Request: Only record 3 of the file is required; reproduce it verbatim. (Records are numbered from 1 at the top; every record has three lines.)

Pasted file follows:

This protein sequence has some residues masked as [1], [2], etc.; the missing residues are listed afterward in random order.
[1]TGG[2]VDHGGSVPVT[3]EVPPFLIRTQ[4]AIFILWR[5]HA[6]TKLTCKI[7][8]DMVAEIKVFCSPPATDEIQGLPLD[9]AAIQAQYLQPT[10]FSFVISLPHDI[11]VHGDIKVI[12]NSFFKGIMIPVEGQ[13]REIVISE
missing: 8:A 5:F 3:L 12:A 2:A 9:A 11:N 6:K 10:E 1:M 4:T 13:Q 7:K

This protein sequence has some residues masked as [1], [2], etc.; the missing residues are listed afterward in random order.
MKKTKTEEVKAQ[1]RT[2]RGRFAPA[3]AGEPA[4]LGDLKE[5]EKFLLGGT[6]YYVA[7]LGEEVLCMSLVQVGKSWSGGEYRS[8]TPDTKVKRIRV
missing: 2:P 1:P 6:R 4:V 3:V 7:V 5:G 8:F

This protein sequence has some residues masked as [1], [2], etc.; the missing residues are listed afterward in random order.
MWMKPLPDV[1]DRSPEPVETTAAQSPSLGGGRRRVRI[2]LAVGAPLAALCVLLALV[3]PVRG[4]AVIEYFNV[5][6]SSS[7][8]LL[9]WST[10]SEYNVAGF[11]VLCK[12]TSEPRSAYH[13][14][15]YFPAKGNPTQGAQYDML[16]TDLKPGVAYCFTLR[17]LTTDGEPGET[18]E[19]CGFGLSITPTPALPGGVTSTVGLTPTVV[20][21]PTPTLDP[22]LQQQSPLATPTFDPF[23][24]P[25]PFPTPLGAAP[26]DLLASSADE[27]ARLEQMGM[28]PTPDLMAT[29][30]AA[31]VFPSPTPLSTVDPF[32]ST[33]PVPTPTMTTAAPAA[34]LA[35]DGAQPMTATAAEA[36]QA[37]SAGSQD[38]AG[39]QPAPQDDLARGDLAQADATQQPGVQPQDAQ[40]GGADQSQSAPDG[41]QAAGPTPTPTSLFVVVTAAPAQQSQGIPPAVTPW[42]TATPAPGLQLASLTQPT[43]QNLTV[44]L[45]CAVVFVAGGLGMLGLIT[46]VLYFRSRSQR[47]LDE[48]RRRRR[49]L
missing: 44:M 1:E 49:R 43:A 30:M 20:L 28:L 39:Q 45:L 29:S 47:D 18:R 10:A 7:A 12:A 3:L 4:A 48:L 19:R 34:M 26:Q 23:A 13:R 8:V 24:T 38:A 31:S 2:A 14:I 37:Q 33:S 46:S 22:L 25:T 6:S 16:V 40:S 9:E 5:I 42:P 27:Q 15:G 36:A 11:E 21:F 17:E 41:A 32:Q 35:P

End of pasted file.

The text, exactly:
This protein sequence has some residues masked as [1], [2], etc.; the missing residues are listed afterward in random order.
MWMKPLPDV[1]DRSPEPVETTAAQSPSLGGGRRRVRI[2]LAVGAPLAALCVLLALV[3]PVRG[4]AVIEYFNV[5][6]SSS[7][8]LL[9]WST[10]SEYNVAGF[11]VLCK[12]TSEPRSAYH[13][14][15]YFPAKGNPTQGAQYDML[16]TDLKPGVAYCFTLR[17]LTTDGEPGET[18]E[19]CGFGLSITPTPALPGGVTSTVGLTPTVV[20][21]PTPTLDP[22]LQQQSPLATPTFDPF[23][24]P[25]PFPTPLGAAP[26]DLLASSADE[27]ARLEQMGM[28]PTPDLMAT[29][30]AA[31]VFPSPTPLSTVDPF[32]ST[33]PVPTPTMTTAAPAA[34]LA[35]DGAQPMTATAAEA[36]QA[37]SAGSQD[38]AG[39]QPAPQDDLARGDLAQADATQQPGVQPQDAQ[40]GGADQSQSAPDG[41]QAAGPTPTPTSLFVVVTAAPAQQSQGIPPAVTPW[42]TATPAPGLQLASLTQPT[43]QNLTV[44]L[45]CAVVFVAGGLGMLGLIT[46]VLYFRSRSQR[47]LDE[48]RRRRR[49]L
missing: 44:M 1:E 49:R 43:A 30:M 20:L 28:L 39:Q 45:L 29:S 47:D 18:R 10:A 7:A 12:A 3:L 4:A 48:L 19:R 34:M 26:Q 23:A 13:R 8:V 24:T 38:A 31:S 2:A 14:I 37:Q 33:S 46:S 22:L 25:T 6:S 16:V 40:S 9:E 5:I 42:P 27:Q 15:G 36:A 11:E 21:F 17:E 41:A 32:Q 35:P